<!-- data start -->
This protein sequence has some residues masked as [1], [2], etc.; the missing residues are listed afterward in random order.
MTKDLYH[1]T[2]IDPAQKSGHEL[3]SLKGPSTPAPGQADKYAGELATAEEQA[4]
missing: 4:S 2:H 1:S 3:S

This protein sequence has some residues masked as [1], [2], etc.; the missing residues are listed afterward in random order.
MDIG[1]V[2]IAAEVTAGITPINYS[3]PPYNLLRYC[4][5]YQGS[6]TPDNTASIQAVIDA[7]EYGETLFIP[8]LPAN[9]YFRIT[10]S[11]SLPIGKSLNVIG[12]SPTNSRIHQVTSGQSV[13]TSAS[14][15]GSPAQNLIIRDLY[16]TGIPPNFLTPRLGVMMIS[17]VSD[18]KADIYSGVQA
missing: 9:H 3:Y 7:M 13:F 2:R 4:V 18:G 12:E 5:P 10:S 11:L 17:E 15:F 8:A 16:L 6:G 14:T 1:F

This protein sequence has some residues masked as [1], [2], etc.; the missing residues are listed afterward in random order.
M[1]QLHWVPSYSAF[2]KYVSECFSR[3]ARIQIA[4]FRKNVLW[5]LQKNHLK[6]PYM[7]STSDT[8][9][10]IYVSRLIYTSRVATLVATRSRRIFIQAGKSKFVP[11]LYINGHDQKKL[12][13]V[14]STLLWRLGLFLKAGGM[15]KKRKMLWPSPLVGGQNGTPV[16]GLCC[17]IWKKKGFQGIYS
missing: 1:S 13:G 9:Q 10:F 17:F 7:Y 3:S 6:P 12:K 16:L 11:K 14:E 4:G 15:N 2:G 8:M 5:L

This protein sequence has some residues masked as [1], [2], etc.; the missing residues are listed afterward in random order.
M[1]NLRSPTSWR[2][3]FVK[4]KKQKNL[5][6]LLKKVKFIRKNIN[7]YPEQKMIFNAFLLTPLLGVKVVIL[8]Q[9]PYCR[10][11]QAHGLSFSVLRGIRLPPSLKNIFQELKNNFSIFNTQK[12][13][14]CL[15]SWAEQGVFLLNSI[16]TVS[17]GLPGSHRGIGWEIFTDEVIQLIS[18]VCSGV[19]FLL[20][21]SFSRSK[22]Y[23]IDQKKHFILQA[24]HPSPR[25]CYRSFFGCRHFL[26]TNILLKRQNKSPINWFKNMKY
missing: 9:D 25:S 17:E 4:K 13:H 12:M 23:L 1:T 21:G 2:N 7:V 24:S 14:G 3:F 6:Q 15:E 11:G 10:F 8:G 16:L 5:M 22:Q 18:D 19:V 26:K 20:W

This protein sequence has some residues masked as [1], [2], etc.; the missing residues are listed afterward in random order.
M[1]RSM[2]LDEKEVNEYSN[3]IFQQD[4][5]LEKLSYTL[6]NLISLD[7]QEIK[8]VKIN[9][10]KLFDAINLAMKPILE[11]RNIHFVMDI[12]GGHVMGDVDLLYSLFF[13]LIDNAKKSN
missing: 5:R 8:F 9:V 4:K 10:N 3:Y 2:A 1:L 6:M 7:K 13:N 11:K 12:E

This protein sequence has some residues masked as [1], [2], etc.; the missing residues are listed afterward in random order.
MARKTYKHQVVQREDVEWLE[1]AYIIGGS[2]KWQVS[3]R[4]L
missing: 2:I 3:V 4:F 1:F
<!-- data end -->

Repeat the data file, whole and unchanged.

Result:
This protein sequence has some residues masked as [1], [2], etc.; the missing residues are listed afterward in random order.
MTKDLYH[1]T[2]IDPAQKSGHEL[3]SLKGPSTPAPGQADKYAGELATAEEQA[4]
missing: 4:S 2:H 1:S 3:S

This protein sequence has some residues masked as [1], [2], etc.; the missing residues are listed afterward in random order.
MDIG[1]V[2]IAAEVTAGITPINYS[3]PPYNLLRYC[4][5]YQGS[6]TPDNTASIQAVIDA[7]EYGETLFIP[8]LPAN[9]YFRIT[10]S[11]SLPIGKSLNVIG[12]SPTNSRIHQVTSGQSV[13]TSAS[14][15]GSPAQNLIIRDLY[16]TGIPPNFLTPRLGVMMIS[17]VSD[18]KADIYSGVQA
missing: 9:H 3:Y 7:M 13:F 2:R 4:V 18:G 12:E 5:P 10:S 11:L 17:E 15:F 8:A 16:L 6:G 14:T 1:F

This protein sequence has some residues masked as [1], [2], etc.; the missing residues are listed afterward in random order.
M[1]QLHWVPSYSAF[2]KYVSECFSR[3]ARIQIA[4]FRKNVLW[5]LQKNHLK[6]PYM[7]STSDT[8][9][10]IYVSRLIYTSRVATLVATRSRRIFIQAGKSKFVP[11]LYINGHDQKKL[12][13]V[14]STLLWRLGLFLKAGGM[15]KKRKMLWPSPLVGGQNGTPV[16]GLCC[17]IWKKKGFQGIYS
missing: 1:S 13:G 9:Q 10:F 17:F 7:Y 3:S 6:P 12:K 16:L 11:K 14:E 4:G 15:N 2:G 8:M 5:L

This protein sequence has some residues masked as [1], [2], etc.; the missing residues are listed afterward in random order.
M[1]NLRSPTSWR[2][3]FVK[4]KKQKNL[5][6]LLKKVKFIRKNIN[7]YPEQKMIFNAFLLTPLLGVKVVIL[8]Q[9]PYCR[10][11]QAHGLSFSVLRGIRLPPSLKNIFQELKNNFSIFNTQK[12][13][14]CL[15]SWAEQGVFLLNSI[16]TVS[17]GLPGSHRGIGWEIFTDEVIQLIS[18]VCSGV[19]FLL[20][21]SFSRSK[22]Y[23]IDQKKHFILQA[24]HPSPR[25]CYRSFFGCRHFL[26]TNILLKRQNKSPINWFKNMKY
missing: 9:D 25:S 17:E 4:K 13:H 12:M 23:L 1:T 21:G 2:N 7:V 24:S 14:G 3:F 6:Q 15:E 11:G 10:F 8:G 16:L 5:M 22:Q 18:D 19:V 26:K 20:W

This protein sequence has some residues masked as [1], [2], etc.; the missing residues are listed afterward in random order.
M[1]RSM[2]LDEKEVNEYSN[3]IFQQD[4][5]LEKLSYTL[6]NLISLD[7]QEIK[8]VKIN[9][10]KLFDAINLAMKPILE[11]RNIHFVMDI[12]GGHVMGDVDLLYSLFF[13]LIDNAKKSN
missing: 5:R 8:F 9:V 4:K 10:N 3:Y 2:A 1:L 6:M 7:K 13:N 11:K 12:E

This protein sequence has some residues masked as [1], [2], etc.; the missing residues are listed afterward in random order.
MARKTYKHQVVQREDVEWLE[1]AYIIGGS[2]KWQVS[3]R[4]L
missing: 2:I 3:V 4:F 1:F